There’s been a lot of talk about BBM going cross-platform since it was announced at BlackBerry Live 2013, but the conversation has largely been centered around whether BBM going cross-platform is good for device sales. The real question people should be asking, especially employees of BlackBerry, is whether they’ll be able to get in the App Store in the first place. There are several App Store submission guidelines that BBM violates, as well as the ultimate guideline which is “whatever Apple wants.”
2.11 Apps that duplicate Apps already in the App Store may be rejected, particularly if there are many of them, such as fart, burp, flashlight, and Kama Sutra Apps.
This is one of the guidlines that BlackBerry might get tripped on. Sure, there’s room for another messaging app in the App Store, any consumer will agree with that, but what if Apple decides that BBM is coming too late into the game and isn’t differentiated enough to merit being accepted? That’s a possibility that BlackBerry hopefully has an answer for.
3.1 Apps or metadata that mentions the name of any other mobile platform will be rejected.
It’s pretty clear that this guideline is meant to prevent trademark infringement but it could also be a defensive mechanism to allow Apple to restrict mentions of other platforms on its device. Since the goal of BBM on iOS is to essentially steal marketshare, Apple could leverage this guideline to deny BlackBerry entry to the App Store.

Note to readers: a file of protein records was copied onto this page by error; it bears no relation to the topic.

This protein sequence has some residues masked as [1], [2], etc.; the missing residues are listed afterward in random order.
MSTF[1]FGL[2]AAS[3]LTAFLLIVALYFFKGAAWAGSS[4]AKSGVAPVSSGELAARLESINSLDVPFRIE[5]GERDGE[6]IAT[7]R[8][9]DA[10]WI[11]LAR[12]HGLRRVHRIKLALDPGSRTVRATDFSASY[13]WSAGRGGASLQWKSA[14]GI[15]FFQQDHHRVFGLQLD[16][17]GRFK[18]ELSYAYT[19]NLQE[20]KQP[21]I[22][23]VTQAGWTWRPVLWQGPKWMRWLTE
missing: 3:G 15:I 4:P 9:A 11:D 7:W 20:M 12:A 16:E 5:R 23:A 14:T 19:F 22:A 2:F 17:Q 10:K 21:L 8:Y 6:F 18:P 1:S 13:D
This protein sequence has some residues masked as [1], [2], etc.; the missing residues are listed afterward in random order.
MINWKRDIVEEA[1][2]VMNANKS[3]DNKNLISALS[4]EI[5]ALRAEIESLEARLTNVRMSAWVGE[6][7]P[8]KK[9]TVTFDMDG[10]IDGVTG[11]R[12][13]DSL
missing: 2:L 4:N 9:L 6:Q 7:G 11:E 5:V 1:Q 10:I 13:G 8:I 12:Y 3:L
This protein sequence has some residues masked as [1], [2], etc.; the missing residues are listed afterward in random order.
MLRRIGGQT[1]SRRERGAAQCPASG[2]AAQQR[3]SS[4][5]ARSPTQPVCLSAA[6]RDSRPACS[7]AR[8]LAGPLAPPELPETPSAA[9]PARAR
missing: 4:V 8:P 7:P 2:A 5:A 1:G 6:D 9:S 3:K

2.12 Apps that are not very useful, are simply web sites bundled as apps, or do not provide any lasting entertainment value may be rejected.
Of course BBM is a useful app, but the issue here is that Apple often uses this guideline to deny apps that compete with native functionality of the device. Since BBM competes directly with iMessage and FaceTime, Apple could deny BBM.
The end of the document is the real kicker though, it states that it is a “living document that will evolve as we are presented with new Apps and situations, and we’ll update it periodically to reflect these changes.”
The end of the document is pretty much saying “these are just guidelines and we reserve the right to deny anyone for whatever reason.”
BlackBerry has been pretty open about the fact that BBM for iOS is a way of increasing market share for BlackBerry and giving users more reasons to go to BlackBerry. So why would Apple approve the app at all? What is BlackBerry’s plan B? If I were Apple, I would simply deny BlackBerry because it would force Thorsten to explain to shareholders how they promised BBM on iOS and couldn’t deliver. It would send the stock price down and it would simply be a good business move for Apple to screw the competition.